The Isaak style is most obvious on the title cut, a mystical piece of portraiture that is one of the album's best songs. She goes more traditional on "Two Fools," a regretful ballad that wouldn't feel out of place on a Patsy Cline record.
The album stumbles on an overly self-conscious cut called "If I Wanted Your Opinion." It's a feminist anthem with cloying lyrics like "I'm not a poster on the wall, I'm not a porcelain doll, I think it's funny how you think you run the show." It feels calculated for radio play, or to appeal to a target audience — but of course that's just an opinion.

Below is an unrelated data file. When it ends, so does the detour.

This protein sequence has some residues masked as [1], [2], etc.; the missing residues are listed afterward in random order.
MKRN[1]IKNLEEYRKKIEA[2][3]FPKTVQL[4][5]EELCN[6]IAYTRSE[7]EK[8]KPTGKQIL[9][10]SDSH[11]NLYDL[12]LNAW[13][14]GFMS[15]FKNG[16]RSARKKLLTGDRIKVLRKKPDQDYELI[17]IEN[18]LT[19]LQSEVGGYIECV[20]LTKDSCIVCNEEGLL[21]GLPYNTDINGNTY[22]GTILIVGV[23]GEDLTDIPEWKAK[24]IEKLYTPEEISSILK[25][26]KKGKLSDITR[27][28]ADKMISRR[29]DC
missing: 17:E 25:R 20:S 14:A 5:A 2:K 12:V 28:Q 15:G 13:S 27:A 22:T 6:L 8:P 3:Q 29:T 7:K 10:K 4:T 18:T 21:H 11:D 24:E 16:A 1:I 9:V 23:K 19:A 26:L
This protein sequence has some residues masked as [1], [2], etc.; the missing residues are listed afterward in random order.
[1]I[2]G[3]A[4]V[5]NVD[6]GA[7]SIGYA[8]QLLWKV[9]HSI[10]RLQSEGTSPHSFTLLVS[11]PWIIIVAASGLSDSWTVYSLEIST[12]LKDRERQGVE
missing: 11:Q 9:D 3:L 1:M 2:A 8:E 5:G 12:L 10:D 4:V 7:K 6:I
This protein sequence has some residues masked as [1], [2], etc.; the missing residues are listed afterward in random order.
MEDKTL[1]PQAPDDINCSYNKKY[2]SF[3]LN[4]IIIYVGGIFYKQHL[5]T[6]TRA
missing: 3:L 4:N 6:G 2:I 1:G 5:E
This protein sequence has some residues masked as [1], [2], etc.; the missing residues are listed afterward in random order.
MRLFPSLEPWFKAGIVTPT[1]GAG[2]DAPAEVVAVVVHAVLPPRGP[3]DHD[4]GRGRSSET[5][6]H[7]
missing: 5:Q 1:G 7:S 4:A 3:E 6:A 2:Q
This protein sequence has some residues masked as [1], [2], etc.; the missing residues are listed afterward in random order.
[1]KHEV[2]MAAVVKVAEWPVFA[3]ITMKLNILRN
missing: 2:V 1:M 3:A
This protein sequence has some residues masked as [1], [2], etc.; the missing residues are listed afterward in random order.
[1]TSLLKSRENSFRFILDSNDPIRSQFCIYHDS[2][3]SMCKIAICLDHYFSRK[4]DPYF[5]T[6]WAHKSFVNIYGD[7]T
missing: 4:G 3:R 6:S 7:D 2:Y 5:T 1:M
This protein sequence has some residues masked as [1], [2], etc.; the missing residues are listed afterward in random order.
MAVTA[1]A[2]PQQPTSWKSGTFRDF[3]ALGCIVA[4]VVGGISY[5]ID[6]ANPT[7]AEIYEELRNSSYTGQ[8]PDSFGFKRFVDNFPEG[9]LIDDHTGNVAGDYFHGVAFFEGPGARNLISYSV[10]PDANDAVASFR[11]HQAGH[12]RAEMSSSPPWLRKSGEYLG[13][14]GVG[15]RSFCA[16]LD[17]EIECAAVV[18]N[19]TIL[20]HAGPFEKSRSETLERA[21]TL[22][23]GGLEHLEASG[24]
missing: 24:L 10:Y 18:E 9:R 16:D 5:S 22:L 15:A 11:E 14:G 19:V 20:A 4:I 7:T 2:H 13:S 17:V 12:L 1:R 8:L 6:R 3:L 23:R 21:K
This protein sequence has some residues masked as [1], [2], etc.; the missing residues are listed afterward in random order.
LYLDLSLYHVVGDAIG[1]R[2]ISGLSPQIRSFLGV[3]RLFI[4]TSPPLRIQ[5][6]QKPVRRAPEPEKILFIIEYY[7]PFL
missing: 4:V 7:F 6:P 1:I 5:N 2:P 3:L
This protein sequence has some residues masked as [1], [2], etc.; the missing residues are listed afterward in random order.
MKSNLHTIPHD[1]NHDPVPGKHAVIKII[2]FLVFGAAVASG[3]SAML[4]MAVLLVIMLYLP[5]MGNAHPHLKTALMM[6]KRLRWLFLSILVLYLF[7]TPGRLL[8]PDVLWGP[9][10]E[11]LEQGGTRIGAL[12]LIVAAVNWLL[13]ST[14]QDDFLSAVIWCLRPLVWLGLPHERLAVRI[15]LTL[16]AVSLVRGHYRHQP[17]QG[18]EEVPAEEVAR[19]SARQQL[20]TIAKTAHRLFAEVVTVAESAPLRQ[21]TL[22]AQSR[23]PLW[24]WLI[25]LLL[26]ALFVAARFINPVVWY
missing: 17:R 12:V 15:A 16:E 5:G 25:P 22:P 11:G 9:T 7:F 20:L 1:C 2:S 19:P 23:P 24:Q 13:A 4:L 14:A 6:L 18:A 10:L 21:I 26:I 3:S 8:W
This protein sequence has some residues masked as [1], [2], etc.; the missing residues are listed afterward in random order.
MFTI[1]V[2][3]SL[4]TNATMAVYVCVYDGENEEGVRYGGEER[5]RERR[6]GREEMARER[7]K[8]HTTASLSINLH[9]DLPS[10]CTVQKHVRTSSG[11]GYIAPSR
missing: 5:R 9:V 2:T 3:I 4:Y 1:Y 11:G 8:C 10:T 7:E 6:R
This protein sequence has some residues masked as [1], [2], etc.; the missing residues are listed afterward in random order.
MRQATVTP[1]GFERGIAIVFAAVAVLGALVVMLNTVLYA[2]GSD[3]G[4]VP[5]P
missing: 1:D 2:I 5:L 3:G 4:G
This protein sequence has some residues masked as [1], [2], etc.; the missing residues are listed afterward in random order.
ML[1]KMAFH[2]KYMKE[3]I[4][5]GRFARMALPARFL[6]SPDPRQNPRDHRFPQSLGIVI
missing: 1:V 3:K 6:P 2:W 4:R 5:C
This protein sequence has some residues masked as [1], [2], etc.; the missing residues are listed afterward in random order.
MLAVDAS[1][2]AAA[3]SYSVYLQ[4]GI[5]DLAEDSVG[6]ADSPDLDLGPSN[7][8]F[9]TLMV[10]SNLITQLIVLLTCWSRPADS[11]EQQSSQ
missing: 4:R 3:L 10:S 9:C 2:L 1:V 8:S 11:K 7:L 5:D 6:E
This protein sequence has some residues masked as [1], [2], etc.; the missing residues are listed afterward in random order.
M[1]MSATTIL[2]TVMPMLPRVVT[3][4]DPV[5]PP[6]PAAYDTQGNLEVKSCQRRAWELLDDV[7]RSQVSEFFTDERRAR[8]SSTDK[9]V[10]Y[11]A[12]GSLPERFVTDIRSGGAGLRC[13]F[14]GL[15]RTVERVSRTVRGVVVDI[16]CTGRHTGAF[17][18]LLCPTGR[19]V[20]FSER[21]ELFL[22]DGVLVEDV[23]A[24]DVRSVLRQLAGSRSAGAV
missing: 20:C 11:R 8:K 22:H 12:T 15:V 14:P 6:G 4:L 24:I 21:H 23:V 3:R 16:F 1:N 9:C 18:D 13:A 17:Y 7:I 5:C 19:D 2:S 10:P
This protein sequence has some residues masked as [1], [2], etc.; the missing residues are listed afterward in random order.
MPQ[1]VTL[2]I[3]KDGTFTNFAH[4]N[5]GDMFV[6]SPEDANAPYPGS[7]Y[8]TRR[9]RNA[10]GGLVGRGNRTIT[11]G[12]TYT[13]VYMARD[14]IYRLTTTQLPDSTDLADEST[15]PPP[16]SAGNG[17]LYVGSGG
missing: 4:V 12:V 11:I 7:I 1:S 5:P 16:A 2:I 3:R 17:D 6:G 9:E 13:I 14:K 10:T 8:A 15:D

The song diminishes the album but doesn't ruin it. There's too much fresh material here for that. On another fine cut, "One Heart," Anne defends going all-in for love despite the risks, singing, "I'd rather blow the whole thing up than never light a match."
That makes the point without being quite so obvious. It's another demonstration that Anne does her best work when she leaves the calculations aside.